The answer depends a many variables. First of all, if the user you want to block has been set up with all object authority at the user profile level (SPCAUT containing the *ALLOBJ setting), then there is really nothing you can do at the operating system level to block access. This is a frequent song that I sing, but there should be precious few user profiles on your system with this level of access. And, you should have some pretty good business reasons for granting it to those profiles where this level is supported.
Assuming that this is not an issue, then the easiest way to block access to a specific file is to edit the authority for that object using the Edit Object Authority (EDTOBJAUT) command. Add an entry for the user profile you want to block and set it to *EXCLUDE. If you want to block everyone except certain users, then set the *PUBLIC access to the object to *EXCLUDE and specifically authorize the profiles where access needs to be granted.
If your object is secured by an authorization list, then you should to make these changes to the associated authorization list. The list in force is shown when you edit the object authority. Having your object authority controlled by an authorization list is a good idea as it lets you make security changes at any time, not just when the object is not in use. Also, you can secure multiple objects with the same authorization list thereby simplifying your security administration task.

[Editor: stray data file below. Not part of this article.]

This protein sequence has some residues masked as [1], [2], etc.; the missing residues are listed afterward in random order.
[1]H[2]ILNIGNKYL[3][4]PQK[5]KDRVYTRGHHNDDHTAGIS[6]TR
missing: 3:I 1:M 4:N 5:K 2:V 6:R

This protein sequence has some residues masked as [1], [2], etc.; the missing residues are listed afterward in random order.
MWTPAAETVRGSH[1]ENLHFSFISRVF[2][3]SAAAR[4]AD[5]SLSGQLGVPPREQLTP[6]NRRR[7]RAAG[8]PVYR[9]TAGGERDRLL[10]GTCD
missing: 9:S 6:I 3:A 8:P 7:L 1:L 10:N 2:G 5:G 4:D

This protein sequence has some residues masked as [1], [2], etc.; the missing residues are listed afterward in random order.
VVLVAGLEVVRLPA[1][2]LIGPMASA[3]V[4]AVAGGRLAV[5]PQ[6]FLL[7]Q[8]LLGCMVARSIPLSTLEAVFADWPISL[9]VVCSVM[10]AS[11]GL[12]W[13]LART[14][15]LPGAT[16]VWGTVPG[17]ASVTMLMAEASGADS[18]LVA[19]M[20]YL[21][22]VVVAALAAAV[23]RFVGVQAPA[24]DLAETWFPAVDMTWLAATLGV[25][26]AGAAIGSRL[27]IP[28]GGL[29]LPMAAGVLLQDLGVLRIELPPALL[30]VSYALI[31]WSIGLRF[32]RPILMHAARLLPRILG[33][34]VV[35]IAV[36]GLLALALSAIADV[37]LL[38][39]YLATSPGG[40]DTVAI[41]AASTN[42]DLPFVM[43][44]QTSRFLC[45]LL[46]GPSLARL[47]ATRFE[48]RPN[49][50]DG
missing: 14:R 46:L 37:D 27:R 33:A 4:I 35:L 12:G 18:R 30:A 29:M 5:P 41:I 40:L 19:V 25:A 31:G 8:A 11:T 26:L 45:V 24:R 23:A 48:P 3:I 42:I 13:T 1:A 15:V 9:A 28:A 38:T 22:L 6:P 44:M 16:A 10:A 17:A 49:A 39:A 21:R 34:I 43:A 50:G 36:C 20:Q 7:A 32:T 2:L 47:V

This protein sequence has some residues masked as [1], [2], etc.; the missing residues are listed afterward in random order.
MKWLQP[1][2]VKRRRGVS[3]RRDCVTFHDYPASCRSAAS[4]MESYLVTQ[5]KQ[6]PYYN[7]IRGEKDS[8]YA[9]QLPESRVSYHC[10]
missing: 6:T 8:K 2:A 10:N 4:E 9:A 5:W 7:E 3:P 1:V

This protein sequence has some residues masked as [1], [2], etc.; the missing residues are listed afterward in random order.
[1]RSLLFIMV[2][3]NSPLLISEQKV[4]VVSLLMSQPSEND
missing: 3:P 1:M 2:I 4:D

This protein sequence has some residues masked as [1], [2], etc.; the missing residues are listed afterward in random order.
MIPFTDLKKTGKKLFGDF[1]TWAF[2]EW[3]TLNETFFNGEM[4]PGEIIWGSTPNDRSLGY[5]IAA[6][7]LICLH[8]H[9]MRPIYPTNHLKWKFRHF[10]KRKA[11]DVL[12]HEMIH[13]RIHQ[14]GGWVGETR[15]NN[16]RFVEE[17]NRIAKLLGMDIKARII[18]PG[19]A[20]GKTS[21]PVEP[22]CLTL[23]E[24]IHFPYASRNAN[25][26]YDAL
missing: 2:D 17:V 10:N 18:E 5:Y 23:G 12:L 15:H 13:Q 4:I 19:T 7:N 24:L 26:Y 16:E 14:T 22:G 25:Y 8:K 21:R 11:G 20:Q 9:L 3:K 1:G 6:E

If you decide that you want to block access to all the files in a given library, then you can edit the object authority for the library. Adding *EXCLUDE access authority at the library level will extend to all objects within the library. Remember, this will extend to all objects in the library, not just data file objects. This could be a concern for you depending on how your applications are implemented.
You can also exclude users from accessing objects that are stored in the Integrated File System (IFS). In the IFS, you can specify *EXCLUDE authority for any object for a given user profile. From the command line, you can work with IFS security from the WRKLNK command. From iSeries Access, the security functions are also available and may be easier to work with for you.
Lastly, if you have a entire group of people where you want to block access, consider placing them all into a group on your system. If you are already using group profiles and your blocking scheme does not match up with your current group implementation, then you can set up the users to be blocked in a supplemental group. OS/400 and i5/OS provide for up to 14 supplemental groups for each user profile on the system giving you a lot of flexibility. Remember, doing things at the group level reduces your security administration overhead.
About the author: Rich Loeber is president of Kisco Information Systems Inc. in Saranac Lake, N.Y. The company is a provider of various security products for the iSeries market.
This was first published in January 2007